Is thinning an alternative when trees could die in response to drought? The case of planted Pinus nigra and P. Sylvestris stands in southern Spain

Is thinning an alternative when trees could die in response to drought? The case of planted Pinus nigra and P. Sylvestris stands in southern Spain

https://ift.tt/2zhGRls

Publication date: 15 February 2019

Source: Forest Ecology and Management, Volume 433

Author(s): Rafael M. Navarro-Cerrillo, Raúl Sánchez-Salguero, Carlos Rodriguez, Joaquín Duque Lazo, José M. Moreno-Rojas, Guillermo Palacios-Rodriguez, J. Julio Camarero

Abstract

Previous research has provided insights into the potential response of growth and water use efficiency to thinning in Mediterranean forests, but little is known about the potential benefits of silviculture for plantations under severe drought stress. We selected two stands of Pinus sylvestris L. and P. nigra Arnold., and used dendrochronology and carbon isotopes (δ13C) to understand the growth and functional responses of high-density planted pine forests to thinning in drought-prone areas. Resistance, recovery, and resilience indices were calculated for each species using BAI data. We expected heavy thinning to produce stands that were more resilient to drought, particularly for the more drought-tolerant P. nigra. Differences in the basal area increments (BAI) and intrinsic water-use efficiency (iWUE) were found between the unthinned stand and the thinned stands, for both species. After thinning, BAI decreased as iWUE increased but this relationship was only marginally significant in P. sylvestris. Thinning increased growth resistance, recovery, and resilience following the severe drought of 2012. Our findings suggest that water shortage, linked to recurrent droughts, together with high tree competition, negatively affected tree growth and increased iWUE, which explains the dieback of some of these pine plantations. We evidence the vulnerability of densely planted Mediterranean pines to the forecasted warmer and drier conditions. These results show that a heavy thinning treatment (60% of basal area removed) provides a promising silvicultural framework for the adaptation of these drought-sensitive Mediterranean mountain pine forests to the potential risks of climate change.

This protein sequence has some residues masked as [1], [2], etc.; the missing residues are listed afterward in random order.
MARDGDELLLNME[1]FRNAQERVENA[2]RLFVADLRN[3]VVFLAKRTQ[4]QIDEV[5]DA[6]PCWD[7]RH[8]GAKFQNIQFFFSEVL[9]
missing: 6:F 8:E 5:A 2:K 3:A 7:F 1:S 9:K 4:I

Superforest

via ScienceDirect Publication: Forest Ecology and Management https://ift.tt/2zaqiu8

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